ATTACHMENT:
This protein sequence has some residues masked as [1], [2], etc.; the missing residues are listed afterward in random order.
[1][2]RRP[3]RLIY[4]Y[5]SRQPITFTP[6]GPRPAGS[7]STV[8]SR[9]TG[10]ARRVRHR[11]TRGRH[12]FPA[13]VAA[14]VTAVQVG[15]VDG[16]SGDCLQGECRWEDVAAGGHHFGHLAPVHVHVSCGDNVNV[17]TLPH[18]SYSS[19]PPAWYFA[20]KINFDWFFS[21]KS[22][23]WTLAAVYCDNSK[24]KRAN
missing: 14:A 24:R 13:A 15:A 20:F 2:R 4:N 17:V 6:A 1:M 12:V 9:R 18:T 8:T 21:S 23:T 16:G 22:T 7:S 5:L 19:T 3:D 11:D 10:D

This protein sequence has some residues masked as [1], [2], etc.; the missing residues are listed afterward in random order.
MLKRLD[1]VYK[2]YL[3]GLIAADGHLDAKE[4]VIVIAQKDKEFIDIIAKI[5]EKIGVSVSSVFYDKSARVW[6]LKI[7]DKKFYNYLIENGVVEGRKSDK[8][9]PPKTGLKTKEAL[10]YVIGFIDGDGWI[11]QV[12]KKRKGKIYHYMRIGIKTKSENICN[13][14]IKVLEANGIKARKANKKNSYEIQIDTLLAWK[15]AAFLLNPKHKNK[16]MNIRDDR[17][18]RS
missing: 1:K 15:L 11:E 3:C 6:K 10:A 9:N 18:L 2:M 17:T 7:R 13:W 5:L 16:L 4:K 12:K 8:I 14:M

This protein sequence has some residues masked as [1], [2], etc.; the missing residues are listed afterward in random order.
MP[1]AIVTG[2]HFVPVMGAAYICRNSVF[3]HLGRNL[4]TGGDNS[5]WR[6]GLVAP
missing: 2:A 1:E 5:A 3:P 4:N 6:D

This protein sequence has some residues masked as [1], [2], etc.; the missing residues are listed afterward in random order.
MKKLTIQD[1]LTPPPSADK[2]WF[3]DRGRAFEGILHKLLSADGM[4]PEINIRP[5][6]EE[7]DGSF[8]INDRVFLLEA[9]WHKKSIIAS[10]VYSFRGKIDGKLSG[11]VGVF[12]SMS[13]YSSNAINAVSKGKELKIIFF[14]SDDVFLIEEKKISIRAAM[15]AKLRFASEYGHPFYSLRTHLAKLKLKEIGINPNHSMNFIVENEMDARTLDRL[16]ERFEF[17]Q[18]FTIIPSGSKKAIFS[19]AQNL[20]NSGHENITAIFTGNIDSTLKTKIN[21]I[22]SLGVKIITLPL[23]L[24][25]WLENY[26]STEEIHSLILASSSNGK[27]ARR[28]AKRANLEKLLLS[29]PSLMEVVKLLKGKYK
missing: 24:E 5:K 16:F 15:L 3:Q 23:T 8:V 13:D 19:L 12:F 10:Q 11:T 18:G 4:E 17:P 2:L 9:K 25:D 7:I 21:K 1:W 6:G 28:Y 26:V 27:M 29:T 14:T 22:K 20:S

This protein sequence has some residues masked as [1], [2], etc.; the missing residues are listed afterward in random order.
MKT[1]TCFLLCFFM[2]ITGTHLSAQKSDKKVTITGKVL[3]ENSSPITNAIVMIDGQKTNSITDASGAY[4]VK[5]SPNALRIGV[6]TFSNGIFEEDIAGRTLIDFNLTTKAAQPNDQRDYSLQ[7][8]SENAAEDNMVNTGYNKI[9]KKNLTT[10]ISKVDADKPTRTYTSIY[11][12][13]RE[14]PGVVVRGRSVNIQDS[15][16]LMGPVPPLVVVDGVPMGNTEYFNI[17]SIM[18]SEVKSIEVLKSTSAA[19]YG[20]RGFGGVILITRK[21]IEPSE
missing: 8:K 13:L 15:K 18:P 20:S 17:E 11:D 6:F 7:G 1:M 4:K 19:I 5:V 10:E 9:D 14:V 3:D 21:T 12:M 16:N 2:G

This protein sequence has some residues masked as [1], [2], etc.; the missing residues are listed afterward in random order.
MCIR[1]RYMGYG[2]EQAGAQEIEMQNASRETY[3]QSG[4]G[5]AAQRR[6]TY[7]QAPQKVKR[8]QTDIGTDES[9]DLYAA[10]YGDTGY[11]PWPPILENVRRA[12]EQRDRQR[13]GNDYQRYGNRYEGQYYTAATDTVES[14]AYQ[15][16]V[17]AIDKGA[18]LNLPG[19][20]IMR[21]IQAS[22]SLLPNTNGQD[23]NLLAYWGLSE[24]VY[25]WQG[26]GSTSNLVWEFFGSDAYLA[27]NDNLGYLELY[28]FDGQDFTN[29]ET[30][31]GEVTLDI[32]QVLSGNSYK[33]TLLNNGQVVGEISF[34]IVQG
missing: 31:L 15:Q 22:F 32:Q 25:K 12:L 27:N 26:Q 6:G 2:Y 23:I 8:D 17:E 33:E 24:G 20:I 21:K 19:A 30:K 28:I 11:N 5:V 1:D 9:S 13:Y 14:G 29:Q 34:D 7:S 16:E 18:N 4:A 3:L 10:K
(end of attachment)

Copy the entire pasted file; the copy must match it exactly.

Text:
This protein sequence has some residues masked as [1], [2], etc.; the missing residues are listed afterward in random order.
[1][2]RRP[3]RLIY[4]Y[5]SRQPITFTP[6]GPRPAGS[7]STV[8]SR[9]TG[10]ARRVRHR[11]TRGRH[12]FPA[13]VAA[14]VTAVQVG[15]VDG[16]SGDCLQGECRWEDVAAGGHHFGHLAPVHVHVSCGDNVNV[17]TLPH[18]SYSS[19]PPAWYFA[20]KINFDWFFS[21]KS[22][23]WTLAAVYCDNSK[24]KRAN
missing: 14:A 24:R 13:A 15:A 20:F 2:R 4:N 17:V 6:A 1:M 12:V 9:R 18:T 8:T 21:S 23:T 16:G 22:T 7:S 5:L 19:T 3:D 11:D 10:D

This protein sequence has some residues masked as [1], [2], etc.; the missing residues are listed afterward in random order.
MLKRLD[1]VYK[2]YL[3]GLIAADGHLDAKE[4]VIVIAQKDKEFIDIIAKI[5]EKIGVSVSSVFYDKSARVW[6]LKI[7]DKKFYNYLIENGVVEGRKSDK[8][9]PPKTGLKTKEAL[10]YVIGFIDGDGWI[11]QV[12]KKRKGKIYHYMRIGIKTKSENICN[13][14]IKVLEANGIKARKANKKNSYEIQIDTLLAWK[15]AAFLLNPKHKNK[16]MNIRDDR[17][18]RS
missing: 1:K 15:L 11:E 3:C 6:K 10:A 9:N 18:L 2:M 17:T 7:R 13:W 5:L 16:L 4:K 12:K 8:I 14:M

This protein sequence has some residues masked as [1], [2], etc.; the missing residues are listed afterward in random order.
MP[1]AIVTG[2]HFVPVMGAAYICRNSVF[3]HLGRNL[4]TGGDNS[5]WR[6]GLVAP
missing: 2:A 1:E 5:A 3:P 4:N 6:D

This protein sequence has some residues masked as [1], [2], etc.; the missing residues are listed afterward in random order.
MKKLTIQD[1]LTPPPSADK[2]WF[3]DRGRAFEGILHKLLSADGM[4]PEINIRP[5][6]EE[7]DGSF[8]INDRVFLLEA[9]WHKKSIIAS[10]VYSFRGKIDGKLSG[11]VGVF[12]SMS[13]YSSNAINAVSKGKELKIIFF[14]SDDVFLIEEKKISIRAAM[15]AKLRFASEYGHPFYSLRTHLAKLKLKEIGINPNHSMNFIVENEMDARTLDRL[16]ERFEF[17]Q[18]FTIIPSGSKKAIFS[19]AQNL[20]NSGHENITAIFTGNIDSTLKTKIN[21]I[22]SLGVKIITLPL[23]L[24][25]WLENY[26]STEEIHSLILASSSNGK[27]ARR[28]AKRANLEKLLLS[29]PSLMEVVKLLKGKYK
missing: 24:E 5:K 16:F 15:L 3:Q 23:T 8:V 13:D 19:L 12:F 10:Q 11:T 18:G 4:E 17:P 2:L 9:K 25:D 7:I 21:K 1:W 6:G 28:Y 26:V 27:M 29:T 14:T 22:K 20:S

This protein sequence has some residues masked as [1], [2], etc.; the missing residues are listed afterward in random order.
MKT[1]TCFLLCFFM[2]ITGTHLSAQKSDKKVTITGKVL[3]ENSSPITNAIVMIDGQKTNSITDASGAY[4]VK[5]SPNALRIGV[6]TFSNGIFEEDIAGRTLIDFNLTTKAAQPNDQRDYSLQ[7][8]SENAAEDNMVNTGYNKI[9]KKNLTT[10]ISKVDADKPTRTYTSIY[11][12][13]RE[14]PGVVVRGRSVNIQDS[15][16]LMGPVPPLVVVDGVPMGNTEYFNI[17]SIM[18]SEVKSIEVLKSTSAA[19]YG[20]RGFGGVILITRK[21]IEPSE
missing: 8:K 13:L 15:K 18:P 20:S 17:E 11:D 6:F 7:G 1:M 4:K 19:I 5:V 10:E 9:D 14:V 3:D 21:T 12:M 16:N 2:G

This protein sequence has some residues masked as [1], [2], etc.; the missing residues are listed afterward in random order.
MCIR[1]RYMGYG[2]EQAGAQEIEMQNASRETY[3]QSG[4]G[5]AAQRR[6]TY[7]QAPQKVKR[8]QTDIGTDES[9]DLYAA[10]YGDTGY[11]PWPPILENVRRA[12]EQRDRQR[13]GNDYQRYGNRYEGQYYTAATDTVES[14]AYQ[15][16]V[17]AIDKGA[18]LNLPG[19][20]IMR[21]IQAS[22]SLLPNTNGQD[23]NLLAYWGLSE[24]VY[25]WQG[26]GSTSNLVWEFFGSDAYLA[27]NDNLGYLELY[28]FDGQDFTN[29]ET[30][31]GEVTLDI[32]QVLSGNSYK[33]TLLNNGQVVGEISF[34]IVQG
missing: 31:L 15:Q 22:F 32:Q 25:K 12:L 27:N 26:Q 6:G 2:Y 23:I 8:D 17:E 33:E 24:G 20:I 21:K 19:A 30:K 28:I 11:N 5:V 1:D 9:S 13:Y 14:G 29:Q 34:D 7:S 16:E 18:N 4:A 3:L 10:K